During a lull in the festivities, Holst entered the church and heard his student Christine Ratcliffe singing wordlessly and playing open strings on her violin. He was inspired by the moment and composed three of the Four Songs for voice and violin, using poems from "A Medieval Anthology" edited by Mary Segar. Since it was not practical for Ratcliffs to sing words and play simultaneously, a fellow student, Dulcie Nutting, sang the songs for their premier on May 27, 1917, at the second Thaxted Whitsun Festival. The fourth song was later composed for Dulcie's voice and first performed in January 1918.

Krapf came to the UI in 1962 to found the organ department. During his tenure at the UI he built the department and oversaw the installation of the first organs at the UI School of Music. In recognition of his efforts, an organ performance hall in the Voxman Music Building has been named the Krapf Organ Studio. He left the UI in 1977 to start another organ department, at the University of Alberta (Canada) in Edmonton. He retired in 1987.

Krapf's "Gospel Motets" were composed on the Gospel texts designated in the Christian liturgy to be read in worship services on the Sundays "after Trinity" -- that is, the portion of the church year that falls between Pentecost and the beginning of a new church year at Advent.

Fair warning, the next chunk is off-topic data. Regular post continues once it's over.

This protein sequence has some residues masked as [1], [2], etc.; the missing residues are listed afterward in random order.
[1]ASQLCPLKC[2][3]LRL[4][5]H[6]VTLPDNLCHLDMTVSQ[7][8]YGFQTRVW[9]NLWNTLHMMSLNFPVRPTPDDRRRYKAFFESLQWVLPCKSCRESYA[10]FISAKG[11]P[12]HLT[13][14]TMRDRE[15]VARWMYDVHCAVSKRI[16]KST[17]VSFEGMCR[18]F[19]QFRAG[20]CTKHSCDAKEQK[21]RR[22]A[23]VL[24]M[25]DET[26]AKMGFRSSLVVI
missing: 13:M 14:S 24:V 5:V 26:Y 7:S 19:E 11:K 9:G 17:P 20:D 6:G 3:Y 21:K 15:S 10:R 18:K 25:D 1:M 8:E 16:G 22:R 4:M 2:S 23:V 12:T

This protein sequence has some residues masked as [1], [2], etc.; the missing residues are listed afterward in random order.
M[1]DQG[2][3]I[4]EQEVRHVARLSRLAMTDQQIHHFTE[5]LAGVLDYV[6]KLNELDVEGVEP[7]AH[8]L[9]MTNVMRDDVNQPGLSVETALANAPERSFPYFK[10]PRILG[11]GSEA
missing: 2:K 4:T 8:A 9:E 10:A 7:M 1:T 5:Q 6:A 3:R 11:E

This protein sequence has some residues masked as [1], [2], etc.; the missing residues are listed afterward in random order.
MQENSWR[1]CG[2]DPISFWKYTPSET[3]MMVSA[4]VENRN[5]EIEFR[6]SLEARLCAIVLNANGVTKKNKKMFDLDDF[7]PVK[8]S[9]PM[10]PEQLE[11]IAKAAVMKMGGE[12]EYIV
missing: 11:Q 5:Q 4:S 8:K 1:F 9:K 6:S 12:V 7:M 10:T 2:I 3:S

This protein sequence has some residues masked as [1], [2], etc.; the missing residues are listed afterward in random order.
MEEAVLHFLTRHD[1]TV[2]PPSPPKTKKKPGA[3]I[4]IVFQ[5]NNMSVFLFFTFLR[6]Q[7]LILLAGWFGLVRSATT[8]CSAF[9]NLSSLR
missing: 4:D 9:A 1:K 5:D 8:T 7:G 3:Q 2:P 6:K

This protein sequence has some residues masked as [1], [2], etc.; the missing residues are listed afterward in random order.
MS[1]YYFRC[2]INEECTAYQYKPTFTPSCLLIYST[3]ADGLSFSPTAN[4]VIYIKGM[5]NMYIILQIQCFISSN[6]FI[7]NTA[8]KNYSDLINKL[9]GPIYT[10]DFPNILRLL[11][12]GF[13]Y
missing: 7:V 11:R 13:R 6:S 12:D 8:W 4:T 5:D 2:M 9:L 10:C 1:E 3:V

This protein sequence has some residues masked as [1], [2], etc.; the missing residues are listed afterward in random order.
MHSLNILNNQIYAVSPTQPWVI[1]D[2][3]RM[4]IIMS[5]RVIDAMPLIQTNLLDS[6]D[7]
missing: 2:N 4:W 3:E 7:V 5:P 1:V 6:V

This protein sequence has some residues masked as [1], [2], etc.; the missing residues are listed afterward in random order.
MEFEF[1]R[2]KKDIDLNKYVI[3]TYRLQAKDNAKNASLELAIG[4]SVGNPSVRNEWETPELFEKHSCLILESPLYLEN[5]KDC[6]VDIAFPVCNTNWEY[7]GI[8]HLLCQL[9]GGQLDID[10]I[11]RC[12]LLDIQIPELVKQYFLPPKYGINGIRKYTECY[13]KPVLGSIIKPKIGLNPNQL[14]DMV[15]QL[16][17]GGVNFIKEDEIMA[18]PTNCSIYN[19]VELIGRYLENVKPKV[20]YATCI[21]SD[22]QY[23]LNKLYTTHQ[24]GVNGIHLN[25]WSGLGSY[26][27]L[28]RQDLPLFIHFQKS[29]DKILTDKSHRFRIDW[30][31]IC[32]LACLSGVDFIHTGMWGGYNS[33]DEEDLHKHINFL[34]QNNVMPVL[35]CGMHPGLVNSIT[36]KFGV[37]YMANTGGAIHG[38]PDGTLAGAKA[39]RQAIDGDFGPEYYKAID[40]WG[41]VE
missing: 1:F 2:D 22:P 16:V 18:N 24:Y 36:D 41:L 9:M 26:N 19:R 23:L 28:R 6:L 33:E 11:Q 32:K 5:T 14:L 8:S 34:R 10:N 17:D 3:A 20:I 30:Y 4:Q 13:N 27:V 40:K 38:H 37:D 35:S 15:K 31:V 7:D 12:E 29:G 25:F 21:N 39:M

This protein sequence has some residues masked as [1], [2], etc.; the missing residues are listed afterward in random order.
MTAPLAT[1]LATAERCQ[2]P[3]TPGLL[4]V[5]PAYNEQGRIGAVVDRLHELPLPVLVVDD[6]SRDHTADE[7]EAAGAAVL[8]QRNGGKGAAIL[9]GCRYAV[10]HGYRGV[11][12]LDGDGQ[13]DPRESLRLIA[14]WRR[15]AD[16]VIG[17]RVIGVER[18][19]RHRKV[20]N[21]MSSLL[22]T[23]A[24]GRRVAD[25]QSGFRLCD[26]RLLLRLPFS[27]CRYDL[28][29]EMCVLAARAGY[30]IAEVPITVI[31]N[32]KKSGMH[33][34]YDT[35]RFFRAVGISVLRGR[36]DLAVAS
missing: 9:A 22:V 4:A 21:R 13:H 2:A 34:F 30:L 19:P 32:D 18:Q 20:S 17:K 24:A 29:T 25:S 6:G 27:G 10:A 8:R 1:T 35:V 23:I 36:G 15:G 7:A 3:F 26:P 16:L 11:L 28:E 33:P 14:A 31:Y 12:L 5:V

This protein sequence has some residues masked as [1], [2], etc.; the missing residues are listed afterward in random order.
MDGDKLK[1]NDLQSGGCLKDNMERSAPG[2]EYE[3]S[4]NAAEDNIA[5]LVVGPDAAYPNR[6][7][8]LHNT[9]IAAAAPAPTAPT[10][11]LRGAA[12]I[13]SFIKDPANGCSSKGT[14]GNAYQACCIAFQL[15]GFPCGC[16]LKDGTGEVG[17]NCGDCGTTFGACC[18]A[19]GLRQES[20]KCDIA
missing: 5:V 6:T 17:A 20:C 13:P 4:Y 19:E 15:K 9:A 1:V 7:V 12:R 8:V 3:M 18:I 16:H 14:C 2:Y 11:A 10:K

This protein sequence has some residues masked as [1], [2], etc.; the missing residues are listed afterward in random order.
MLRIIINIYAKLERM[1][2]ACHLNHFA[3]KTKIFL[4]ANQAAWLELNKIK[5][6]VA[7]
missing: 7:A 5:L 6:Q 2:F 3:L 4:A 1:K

Bach's Cantata No. 82, "Ich habe genug," was written in 1727 for the services of the Feast of the Purification of the Blessed Virgin Mary and the Presentation of Christ in the Temple, also called Candlemas, which is traditionally celebrated 40 days after Christmas, on Feb. 2. The text from the Gospel According to Luke includes the well known "Song of Simeon" or "Nunc Dimittis," upon which the text of the cantata is based.

Swanson joined the faculty of the UI School of Music in 1994. For nearly 20 years before that date he had an active operatic career in Europe. During that time his repertoire grew to 91 roles in opera, operetta and musicals. He has sung on German, Austrian and Dutch radio broadcasts and has been a featured soloist in European festivals including the Berliner Festwochen, the Days of Contemporary Music in Dresden and the Festa Musica Pro in Assisi, Italy.

Swanson has also had an extensive career as a concert singer, appearing as featured soloist with many U.S. orchestras, including the Chicago Symphony under Sir Georg Solti, Raphael Fruehbeck de Burgos and Margaret Hillis. He has recorded Mendelssohn's "St. Paul" and Ullmann's "Der Kaiser von Atlantis." Since coming to Iowa City, he has presented solo recitals, appeared in and directed UI Opera Theater productions, and performed with the Chamber Singers of Iowa City.

Swanson holds undergraduate degrees from North Park College in Chicago and a master's degree in music from Northwestern University. He made his professional debut in 1970, singing in Arnold Schoenberg's opera "Moses und Aron" with the Chicago Symphony in Chicago and New York's Carnegie Hall.